3. According to the prosecution, on that night, Makhania, Bhuban Singh and Debi Dutt who is a taxi driver, broke into the house and climbed over a partition into the room occupied by Subhadra and forcibly removed her. It is said that they carried her from the house towards Debi Dutt's taxi which was standing close at hand and that before they reached the taxi Subhadra struggled and forced them to drop her in the mud, a fact which roused the attention of Sew Dayal Hajam, P.W. 2, who claims to have recognized the three persons whom I have named. Subhadra however was put into a taxi which was driven in the direction of some cross roads. There were various people in the neighbourhood of the cross roads and a considerable number of them have given evidence. They say they heard the screams of a woman as also shouts of the male occupants of the taxi. None of them however claims to have recognized Bhuban by sight, though one says that he recognized Bhuban's voice. Subhadra's story is that she was taken to Kusum's house as on the previous occasion in May and there ravished by Makhania. Two days later she was removed to a village named Romai where she was kept in the house of one Sew Prasad. 'Within the course of the same day she was taken from Romai by one of Sew Prasad's servants, a man of the name of Sew Pujan, to another hut belonging to Sew Prasad in an adjoining village of the name of Churikata. From there she was rescued by the police and Gaziram. This was the prosecution story and charges were eventually framed against Bhuban, Makhania and Debi Dutt under Sections 457 and 866, I.P.C. and against Sew Prasad and Sew Pujan under Section 383, I.P.C. Bhuban denied having had anything to do with the occurrence and having seen Subhadra on or about 10th August.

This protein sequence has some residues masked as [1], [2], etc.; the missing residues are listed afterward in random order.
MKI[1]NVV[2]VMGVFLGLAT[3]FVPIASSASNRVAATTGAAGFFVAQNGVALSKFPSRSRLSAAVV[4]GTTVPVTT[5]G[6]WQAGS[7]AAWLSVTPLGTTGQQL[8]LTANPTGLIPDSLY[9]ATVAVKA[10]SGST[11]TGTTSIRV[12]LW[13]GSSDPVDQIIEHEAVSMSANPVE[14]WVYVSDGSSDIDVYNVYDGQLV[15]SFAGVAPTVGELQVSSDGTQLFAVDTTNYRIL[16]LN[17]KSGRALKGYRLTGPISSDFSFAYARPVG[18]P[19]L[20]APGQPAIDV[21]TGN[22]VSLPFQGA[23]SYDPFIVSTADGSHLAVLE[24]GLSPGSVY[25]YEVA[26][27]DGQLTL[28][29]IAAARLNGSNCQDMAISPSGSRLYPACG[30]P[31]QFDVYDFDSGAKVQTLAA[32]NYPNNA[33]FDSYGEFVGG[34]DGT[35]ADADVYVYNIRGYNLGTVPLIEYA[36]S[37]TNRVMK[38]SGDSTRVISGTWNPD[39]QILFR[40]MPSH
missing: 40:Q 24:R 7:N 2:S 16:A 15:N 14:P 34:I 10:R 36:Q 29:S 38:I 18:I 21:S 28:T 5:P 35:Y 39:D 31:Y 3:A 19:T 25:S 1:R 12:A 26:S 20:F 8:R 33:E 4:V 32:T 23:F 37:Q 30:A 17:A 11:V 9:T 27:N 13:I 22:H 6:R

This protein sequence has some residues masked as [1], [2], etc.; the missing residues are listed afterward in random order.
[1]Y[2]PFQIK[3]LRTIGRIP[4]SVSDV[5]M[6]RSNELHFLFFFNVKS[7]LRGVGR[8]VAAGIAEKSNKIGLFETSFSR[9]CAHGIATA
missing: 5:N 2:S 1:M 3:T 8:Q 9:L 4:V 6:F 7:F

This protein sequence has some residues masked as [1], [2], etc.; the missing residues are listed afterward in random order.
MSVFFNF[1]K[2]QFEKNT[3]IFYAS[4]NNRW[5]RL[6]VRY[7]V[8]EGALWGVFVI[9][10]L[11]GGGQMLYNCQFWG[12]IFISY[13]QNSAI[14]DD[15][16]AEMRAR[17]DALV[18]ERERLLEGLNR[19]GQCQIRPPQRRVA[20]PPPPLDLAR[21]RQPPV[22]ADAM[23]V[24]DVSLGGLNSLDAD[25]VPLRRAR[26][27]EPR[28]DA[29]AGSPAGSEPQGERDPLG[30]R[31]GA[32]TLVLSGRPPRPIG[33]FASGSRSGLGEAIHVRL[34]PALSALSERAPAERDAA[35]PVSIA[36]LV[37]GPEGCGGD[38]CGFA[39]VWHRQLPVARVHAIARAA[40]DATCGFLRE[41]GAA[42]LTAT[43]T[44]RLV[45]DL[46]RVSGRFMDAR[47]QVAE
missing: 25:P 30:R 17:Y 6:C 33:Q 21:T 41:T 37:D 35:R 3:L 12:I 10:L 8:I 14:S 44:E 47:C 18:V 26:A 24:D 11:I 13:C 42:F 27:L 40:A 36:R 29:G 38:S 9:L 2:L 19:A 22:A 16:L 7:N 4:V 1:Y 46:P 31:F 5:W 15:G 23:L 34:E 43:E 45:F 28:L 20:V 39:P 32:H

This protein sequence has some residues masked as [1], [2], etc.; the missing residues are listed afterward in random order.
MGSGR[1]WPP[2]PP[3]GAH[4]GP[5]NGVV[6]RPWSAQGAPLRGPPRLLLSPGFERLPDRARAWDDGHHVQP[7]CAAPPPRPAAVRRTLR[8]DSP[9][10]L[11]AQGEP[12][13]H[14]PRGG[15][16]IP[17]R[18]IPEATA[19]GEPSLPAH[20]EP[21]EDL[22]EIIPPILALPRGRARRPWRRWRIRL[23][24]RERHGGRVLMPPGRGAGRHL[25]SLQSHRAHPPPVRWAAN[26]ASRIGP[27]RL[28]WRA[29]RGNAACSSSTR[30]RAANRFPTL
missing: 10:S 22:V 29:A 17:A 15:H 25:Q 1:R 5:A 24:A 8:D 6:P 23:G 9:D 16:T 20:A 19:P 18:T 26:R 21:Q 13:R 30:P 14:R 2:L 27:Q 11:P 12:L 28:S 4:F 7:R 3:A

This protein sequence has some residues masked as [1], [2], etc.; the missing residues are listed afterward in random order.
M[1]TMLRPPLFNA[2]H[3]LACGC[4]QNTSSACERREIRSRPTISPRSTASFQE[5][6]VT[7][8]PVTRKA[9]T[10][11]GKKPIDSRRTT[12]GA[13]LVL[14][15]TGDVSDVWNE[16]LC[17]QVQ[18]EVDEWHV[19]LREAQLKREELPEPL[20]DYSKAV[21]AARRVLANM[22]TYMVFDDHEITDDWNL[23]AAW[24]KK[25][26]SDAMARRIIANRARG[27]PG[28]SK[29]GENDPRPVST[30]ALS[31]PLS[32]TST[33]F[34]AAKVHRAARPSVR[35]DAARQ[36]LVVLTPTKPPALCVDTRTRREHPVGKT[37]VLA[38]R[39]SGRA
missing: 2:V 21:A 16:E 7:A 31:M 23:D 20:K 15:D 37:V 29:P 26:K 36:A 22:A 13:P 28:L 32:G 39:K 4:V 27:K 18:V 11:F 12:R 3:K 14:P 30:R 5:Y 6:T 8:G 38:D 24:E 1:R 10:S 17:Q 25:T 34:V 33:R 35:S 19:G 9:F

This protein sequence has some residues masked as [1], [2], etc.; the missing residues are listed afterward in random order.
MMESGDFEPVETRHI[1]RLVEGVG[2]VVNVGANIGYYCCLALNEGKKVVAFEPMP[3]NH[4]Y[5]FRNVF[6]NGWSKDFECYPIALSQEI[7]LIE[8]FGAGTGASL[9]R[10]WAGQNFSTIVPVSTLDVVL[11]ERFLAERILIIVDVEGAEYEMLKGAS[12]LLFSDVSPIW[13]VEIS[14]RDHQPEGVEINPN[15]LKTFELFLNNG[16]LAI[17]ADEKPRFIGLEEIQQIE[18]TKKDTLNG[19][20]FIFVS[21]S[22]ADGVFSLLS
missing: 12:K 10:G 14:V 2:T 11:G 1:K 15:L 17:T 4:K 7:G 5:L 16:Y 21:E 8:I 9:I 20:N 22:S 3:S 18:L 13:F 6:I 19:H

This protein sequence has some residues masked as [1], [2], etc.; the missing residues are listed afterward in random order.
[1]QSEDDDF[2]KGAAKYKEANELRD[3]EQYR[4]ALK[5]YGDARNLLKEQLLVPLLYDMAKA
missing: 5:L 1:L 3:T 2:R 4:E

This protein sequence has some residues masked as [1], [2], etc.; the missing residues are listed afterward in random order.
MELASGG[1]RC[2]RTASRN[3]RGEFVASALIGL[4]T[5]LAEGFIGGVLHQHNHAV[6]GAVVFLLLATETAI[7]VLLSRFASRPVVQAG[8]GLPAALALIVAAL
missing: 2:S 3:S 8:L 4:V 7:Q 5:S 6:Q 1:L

4. On the other hand, Makhania and Debi Dutt admitted having taken the girl away from Kusum's house to Romai on 12th August. Makhania's story was that Subhadra consented to accompany him in May, as the document signed by Gaziram on 10th May indicates, but that Lakhman had subsequently obtained possession of her by a trick. He said that on 10th August, he received a message from Subhadra asking him to remove her from Lachiram's control and that he therefore made arrangements with Debi Dutt for the use of the latter's taxi with which he went to the house where Subhadra was living and took her away in the taxi at her request and with her consent. Similarly he admitted the removal of Subhadra from Dibrugarh to Romai on 12tb August, and states that this was done with Subhadra's approval. Sew Prasad and Sew Pujan also stated that they had acted very much in the way that the prosecution alleged, but they said that the girl had approved the arrangements that were made and that she was cheerful throughout and that they had no suspicion that she was the victim of abduction. The jury unanimously found Bhuban Singh, Sew Prasad and Sew Pujan not guilty of the charges framed against them. The learned Sessions Judge has accepted the verdict of the jury and has acquitted these three persons. The jury however unanimously found Makhania and Debi Dutt guilty under Sections 457 and 366, I.P.C. The learned Judge has not accepted this verdict and has recorded that in his opinion it is perverse and opposed to the weight of evidence, and has also recorded that it is necessary for the ends of justice to refer their case to the High Court.